Micchelli writes that the show, which features works by Ariel Dill, Clare Grill, Kristina Lee, Sarah Faux, and Tatiana Berg, "is predicated on the belief that 'mundanely subjective perceptions can yield extraordinary insights,' and it succeeds within its own boundaries. While those boundaries are rather narrow, in a broader context Casualism, with its humble anti-heroics, acts as a necessary corrective to the overblown production values that have carried away most of the market’s high end as well as the lion’s share of media attention. Casualism’s importance lies as much in the immediate, restorative transaction between artist and artwork as it does in its philosophical open-endedness."
Maria Calandra visits the studio of painter Ariel Dill whose exhibition Oscillations is on view at Southfirst Gallery, Williamsburg, Brooklyn through May 27, 2012.
Calandra writes: "Ariel's paintings are lush musings on color, pattern, and, as described in the title of her exhibition, oscillations. She arrives at these vibrating medium-sized works both through her vast experimentation in brush stroke and her contrasted pairing of pigments... I saw her repeating single movements with short marks like you might do in a dance in order to gain emphasis of form or interest. These impromptu choreographies of Ariel's gave way to a very engaging series of eight canvases."
Zachary Keeting and Christopher Joy interview painter Clare Grill.
Grill discusses the source materials for her abstract paintings but she comments: "Often I'll start a painting with some kind of.. image or thing, then once the painting starts, the painting starts to have it's own set of rules at play, and then that's where the concern is... It's moved on from what it's source was." She continues noting that her sources are "inspiring but they're a jumping off point... I'm moved to make paintings and those are the things that I'm caring deeply about and trying to follow."
Valerie Brennan interviews painter Kristina Lee about her work.
Lee notes: "I have an archive of screenshots from action movies and YouTube clips that I was referring to a lot in the past. The images are of women engaged in physical and violent acts like wrestling, boxing, and 'girl-fights.' Watching video and looking at video stills allowed me to focus on specific actions that represent the kind of movement I’m interested in, which is very physical, yet choreographed and graceful... The process in making the paintings is very layered. I start with a ground color that typically gets covered in the end, but it gives me a starting point and something to work off. Everything from then on is a series of reactions."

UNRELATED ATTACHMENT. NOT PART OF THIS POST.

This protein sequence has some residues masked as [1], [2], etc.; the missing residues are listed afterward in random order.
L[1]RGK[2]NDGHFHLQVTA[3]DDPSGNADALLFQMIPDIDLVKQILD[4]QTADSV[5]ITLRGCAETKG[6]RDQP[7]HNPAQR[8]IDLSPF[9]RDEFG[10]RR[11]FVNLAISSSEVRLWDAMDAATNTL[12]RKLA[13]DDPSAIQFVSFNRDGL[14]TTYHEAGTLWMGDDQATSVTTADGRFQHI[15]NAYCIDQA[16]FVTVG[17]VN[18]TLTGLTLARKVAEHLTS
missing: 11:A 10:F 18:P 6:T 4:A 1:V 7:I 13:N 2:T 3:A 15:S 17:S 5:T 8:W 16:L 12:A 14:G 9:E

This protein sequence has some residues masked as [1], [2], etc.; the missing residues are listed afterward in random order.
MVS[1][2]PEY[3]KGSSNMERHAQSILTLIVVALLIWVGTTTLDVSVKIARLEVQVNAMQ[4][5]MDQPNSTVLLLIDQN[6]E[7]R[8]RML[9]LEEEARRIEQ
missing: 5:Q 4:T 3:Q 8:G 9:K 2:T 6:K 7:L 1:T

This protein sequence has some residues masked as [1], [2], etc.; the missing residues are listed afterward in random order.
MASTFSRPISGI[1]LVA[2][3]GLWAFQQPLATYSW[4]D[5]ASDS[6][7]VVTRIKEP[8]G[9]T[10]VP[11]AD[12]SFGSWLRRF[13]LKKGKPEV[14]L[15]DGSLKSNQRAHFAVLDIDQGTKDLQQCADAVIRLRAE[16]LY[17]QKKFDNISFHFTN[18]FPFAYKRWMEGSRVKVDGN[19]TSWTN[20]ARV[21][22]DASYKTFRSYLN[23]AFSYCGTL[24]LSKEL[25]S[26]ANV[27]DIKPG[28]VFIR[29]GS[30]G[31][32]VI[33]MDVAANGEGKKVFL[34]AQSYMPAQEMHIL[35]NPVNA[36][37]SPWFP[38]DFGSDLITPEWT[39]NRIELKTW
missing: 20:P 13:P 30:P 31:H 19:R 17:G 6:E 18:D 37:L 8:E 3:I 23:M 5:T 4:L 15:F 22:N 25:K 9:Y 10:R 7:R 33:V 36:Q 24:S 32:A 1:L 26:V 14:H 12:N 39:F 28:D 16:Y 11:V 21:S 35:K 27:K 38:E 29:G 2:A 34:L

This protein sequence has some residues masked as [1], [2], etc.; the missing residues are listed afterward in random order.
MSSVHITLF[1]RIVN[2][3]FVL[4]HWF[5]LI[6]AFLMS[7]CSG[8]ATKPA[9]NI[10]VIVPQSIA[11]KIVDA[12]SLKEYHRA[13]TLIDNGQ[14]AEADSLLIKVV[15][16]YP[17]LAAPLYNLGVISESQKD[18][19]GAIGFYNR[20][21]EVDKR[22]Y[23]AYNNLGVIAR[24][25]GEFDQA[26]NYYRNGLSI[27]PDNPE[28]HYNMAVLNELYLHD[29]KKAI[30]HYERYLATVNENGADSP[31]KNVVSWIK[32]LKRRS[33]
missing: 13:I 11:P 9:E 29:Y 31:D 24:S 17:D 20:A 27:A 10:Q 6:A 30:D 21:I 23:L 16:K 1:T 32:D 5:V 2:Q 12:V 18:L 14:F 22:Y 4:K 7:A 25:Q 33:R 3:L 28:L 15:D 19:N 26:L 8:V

Zachary Keeting and Christopher Joy visit the studio of painter Sarah Faux. Faux discusses discusses her process and materials in depth, including her use of bleach, dye, and spray paint in addition to oil on canvas.
Asked about her three-dimensional "tent" paintings Berg comments: "My tent-paintings arose from a curiosity wondering what a painting looked like broken open, its interior structures and materials exposed. All two-dimensional work indulges in illusionism to some degree, but the tents allow me to get line and color off the wall and into corporeal space. They’re made of all the same stuff as a regular painting—canvas, wood, staples, hardware, paint—but all remain determindly visible. To me the fun is in knowing; if the wonder’s gone when the truth is shown, there was never any wonder in the first place. In brutalizing and exposing the material structures of painting, I think the wonder remains, and that’s encouraging."
Edited by artist Brett Baker, Painters' Table highlights writing from the painting blogosphere as it is published and serves as a platform for exploring blogs that focus primarily on the subject of painting.